Ever honoring our amorous affair with our mother magazine, The Blue and White, we hereby present this month’s ATSL, in which Senior Editor Hallie Nell Swanson, CC ’16, and staff writer Virginia Fu, CC ’17, take on the issue of whether or not Lerner is, in fact, art. Look for the magazine to be on campus sometime soon.
Affirmative by Hallie Nell Swanson
Of course Lerner is art: I took Art Hum. And some more Art History after that. It’s art because it’s useless. If it weren’t art, it would have to be design like how a really arty Swedish toaster is “design”—in the sense of having a function or a purpose. I spend a lot of time here—sketching, contemplating existence. I’ve come to know it. I’m an observer here. I’ve observed that beyond certain stylistic and formal elements, there’s very little of the toaster at play. This building is truly, I want to say, ideologically useless. Form over function. Art for art’s sake.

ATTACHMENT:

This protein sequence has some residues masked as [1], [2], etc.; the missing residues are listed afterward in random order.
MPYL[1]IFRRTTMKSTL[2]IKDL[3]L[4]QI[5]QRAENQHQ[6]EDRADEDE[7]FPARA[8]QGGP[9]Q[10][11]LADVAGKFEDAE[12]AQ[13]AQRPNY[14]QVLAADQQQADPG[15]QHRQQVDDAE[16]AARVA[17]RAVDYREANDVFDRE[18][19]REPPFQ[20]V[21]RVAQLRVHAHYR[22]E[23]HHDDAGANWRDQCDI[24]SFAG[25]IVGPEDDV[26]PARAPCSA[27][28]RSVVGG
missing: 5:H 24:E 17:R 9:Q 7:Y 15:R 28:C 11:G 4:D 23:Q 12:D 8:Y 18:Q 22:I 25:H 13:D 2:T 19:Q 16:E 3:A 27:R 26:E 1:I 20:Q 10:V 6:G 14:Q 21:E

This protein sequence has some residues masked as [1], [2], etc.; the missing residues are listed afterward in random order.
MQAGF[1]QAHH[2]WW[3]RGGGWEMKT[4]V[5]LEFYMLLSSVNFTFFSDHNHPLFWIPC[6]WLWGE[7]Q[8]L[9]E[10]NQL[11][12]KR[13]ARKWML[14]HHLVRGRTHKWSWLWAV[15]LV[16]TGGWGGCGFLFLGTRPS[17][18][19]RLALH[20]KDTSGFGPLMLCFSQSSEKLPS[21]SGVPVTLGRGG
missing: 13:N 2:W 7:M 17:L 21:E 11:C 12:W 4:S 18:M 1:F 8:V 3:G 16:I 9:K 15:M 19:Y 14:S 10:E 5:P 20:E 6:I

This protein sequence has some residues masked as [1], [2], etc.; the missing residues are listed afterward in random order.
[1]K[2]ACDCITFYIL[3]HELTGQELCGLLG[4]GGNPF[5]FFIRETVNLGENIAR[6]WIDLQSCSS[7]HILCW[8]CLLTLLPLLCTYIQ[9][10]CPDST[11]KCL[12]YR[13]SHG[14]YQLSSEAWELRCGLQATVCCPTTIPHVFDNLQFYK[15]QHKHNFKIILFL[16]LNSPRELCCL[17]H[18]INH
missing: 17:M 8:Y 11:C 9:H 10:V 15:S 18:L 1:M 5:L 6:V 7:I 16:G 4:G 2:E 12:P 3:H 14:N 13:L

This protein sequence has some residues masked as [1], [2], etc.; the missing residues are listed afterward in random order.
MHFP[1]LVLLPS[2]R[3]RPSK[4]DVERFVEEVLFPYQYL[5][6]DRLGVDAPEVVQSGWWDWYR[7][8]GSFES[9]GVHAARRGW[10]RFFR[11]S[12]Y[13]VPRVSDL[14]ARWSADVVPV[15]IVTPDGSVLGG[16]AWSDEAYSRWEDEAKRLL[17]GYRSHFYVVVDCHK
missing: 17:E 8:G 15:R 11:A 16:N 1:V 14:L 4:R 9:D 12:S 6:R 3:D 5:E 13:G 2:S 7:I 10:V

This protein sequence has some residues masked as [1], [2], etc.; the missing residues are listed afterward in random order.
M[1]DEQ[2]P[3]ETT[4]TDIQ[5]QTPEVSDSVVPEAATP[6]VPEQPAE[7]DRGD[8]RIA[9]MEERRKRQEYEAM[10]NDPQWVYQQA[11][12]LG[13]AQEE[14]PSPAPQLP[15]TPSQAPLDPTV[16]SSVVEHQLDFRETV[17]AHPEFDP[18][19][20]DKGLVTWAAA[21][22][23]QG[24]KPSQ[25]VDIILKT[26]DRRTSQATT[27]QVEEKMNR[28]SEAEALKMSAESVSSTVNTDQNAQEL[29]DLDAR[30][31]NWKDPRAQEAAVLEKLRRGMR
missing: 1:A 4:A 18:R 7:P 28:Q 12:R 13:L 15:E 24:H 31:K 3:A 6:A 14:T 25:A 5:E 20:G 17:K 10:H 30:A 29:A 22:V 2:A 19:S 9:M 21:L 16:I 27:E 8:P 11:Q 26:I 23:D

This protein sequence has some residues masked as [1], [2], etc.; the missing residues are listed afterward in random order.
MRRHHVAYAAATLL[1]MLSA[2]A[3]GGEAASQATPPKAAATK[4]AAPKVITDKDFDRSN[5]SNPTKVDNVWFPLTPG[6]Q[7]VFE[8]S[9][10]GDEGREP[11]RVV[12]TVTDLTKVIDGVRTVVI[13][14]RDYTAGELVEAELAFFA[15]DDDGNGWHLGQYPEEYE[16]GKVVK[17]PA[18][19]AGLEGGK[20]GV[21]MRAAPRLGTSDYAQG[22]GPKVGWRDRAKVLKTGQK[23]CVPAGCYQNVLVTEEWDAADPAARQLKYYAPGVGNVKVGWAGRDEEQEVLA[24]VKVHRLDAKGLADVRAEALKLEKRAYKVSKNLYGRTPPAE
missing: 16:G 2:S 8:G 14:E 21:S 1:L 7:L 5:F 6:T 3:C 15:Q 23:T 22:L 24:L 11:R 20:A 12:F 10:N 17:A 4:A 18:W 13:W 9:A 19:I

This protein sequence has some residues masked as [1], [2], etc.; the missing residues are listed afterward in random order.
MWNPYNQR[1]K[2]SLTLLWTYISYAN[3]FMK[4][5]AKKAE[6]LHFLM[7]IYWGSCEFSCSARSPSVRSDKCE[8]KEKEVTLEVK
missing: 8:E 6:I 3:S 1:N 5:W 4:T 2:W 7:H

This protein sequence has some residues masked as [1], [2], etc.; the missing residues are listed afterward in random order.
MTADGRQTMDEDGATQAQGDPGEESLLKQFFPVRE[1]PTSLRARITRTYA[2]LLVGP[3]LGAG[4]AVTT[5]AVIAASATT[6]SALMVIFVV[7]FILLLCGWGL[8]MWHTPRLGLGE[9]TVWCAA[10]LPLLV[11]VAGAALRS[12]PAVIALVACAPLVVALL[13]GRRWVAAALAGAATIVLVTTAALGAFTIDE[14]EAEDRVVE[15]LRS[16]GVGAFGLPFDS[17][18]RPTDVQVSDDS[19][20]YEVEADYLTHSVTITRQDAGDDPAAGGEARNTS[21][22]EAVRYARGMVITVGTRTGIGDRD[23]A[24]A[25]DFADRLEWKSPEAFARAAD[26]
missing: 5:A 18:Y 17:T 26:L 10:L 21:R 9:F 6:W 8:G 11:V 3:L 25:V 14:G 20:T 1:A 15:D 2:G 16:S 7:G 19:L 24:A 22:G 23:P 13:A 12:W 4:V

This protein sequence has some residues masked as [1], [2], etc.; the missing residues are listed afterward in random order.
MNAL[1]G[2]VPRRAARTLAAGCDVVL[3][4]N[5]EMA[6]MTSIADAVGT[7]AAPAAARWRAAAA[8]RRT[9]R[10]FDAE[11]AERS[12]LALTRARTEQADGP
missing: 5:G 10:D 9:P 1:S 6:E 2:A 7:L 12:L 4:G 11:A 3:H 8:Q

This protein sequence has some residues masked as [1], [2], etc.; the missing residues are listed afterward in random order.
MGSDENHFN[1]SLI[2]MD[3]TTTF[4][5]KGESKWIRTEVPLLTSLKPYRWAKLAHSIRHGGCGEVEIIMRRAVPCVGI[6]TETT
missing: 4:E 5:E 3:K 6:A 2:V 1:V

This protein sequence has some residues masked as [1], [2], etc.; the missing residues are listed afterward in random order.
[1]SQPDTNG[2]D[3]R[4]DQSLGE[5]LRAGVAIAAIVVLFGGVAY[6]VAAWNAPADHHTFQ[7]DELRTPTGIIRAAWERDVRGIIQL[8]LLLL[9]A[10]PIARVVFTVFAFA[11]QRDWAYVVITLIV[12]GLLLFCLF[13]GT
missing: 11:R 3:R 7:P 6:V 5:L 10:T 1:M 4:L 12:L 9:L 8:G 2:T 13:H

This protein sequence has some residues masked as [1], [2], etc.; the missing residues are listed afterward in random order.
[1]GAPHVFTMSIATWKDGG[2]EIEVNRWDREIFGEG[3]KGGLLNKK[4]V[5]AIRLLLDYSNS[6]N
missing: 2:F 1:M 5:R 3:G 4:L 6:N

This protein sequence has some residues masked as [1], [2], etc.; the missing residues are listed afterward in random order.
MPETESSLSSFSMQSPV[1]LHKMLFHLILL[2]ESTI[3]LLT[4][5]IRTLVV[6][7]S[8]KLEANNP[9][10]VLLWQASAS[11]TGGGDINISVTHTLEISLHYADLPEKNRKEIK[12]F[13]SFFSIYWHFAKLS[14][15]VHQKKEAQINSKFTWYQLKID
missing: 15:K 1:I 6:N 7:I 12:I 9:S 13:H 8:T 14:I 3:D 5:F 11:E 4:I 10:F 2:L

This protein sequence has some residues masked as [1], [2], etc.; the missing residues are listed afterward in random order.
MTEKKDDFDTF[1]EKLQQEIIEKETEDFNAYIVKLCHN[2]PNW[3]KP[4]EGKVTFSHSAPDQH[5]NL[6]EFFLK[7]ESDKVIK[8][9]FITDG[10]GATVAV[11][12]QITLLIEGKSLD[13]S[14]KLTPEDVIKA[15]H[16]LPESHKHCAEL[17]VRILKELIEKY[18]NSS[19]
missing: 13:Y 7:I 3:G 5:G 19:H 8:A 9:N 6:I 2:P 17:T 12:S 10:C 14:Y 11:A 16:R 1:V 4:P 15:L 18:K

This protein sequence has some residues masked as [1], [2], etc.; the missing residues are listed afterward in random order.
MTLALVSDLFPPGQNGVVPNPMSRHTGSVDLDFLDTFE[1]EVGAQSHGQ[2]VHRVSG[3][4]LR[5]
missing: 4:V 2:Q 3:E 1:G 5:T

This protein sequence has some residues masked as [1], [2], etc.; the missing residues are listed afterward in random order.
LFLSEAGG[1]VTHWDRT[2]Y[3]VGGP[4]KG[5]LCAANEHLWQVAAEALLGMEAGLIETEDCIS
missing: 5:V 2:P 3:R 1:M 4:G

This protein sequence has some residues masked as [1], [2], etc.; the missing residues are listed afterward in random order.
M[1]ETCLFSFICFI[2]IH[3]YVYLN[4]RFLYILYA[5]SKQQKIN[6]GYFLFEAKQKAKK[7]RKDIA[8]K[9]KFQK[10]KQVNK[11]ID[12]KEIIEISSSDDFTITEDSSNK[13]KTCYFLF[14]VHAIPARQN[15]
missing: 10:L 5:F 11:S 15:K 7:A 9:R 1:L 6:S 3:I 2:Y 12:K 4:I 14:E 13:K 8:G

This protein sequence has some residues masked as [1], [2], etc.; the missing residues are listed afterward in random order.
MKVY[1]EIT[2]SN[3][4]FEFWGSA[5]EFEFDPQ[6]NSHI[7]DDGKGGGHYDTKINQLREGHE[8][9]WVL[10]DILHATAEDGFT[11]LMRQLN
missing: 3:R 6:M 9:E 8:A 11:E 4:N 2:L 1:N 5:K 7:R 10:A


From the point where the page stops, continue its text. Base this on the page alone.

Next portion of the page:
Freshman year I came here to get my mail for the first time. As I was sent around the building’s irrelevant periphery, I gazed, perplexed, at its useless empty core. What was it all for? I ascended the ramps, disorientated by the random, purposeless changes in gradient. Across the room, I thought I glimpsed stairs, rising from the void like a mirage I could never reach. Finally, I found my mailbox. Empty.
It was an artistic moment, a conceptual moment. All my hopes of finding a purpose to my journey were subverted, the exchange rendered devoid of utility. I gazed at the other mailboxes—all identical, all presumably empty. In that moment, I saw mail services for the farce it truly is. The mailboxes appeared stacked before me as visions of student existence—lined up in institutionalized order, identified by a meaningless number. We only have them for four years. And then it hit me. Aren’t we all just trying to fit into the same identical box? And aren’t we all empty inside?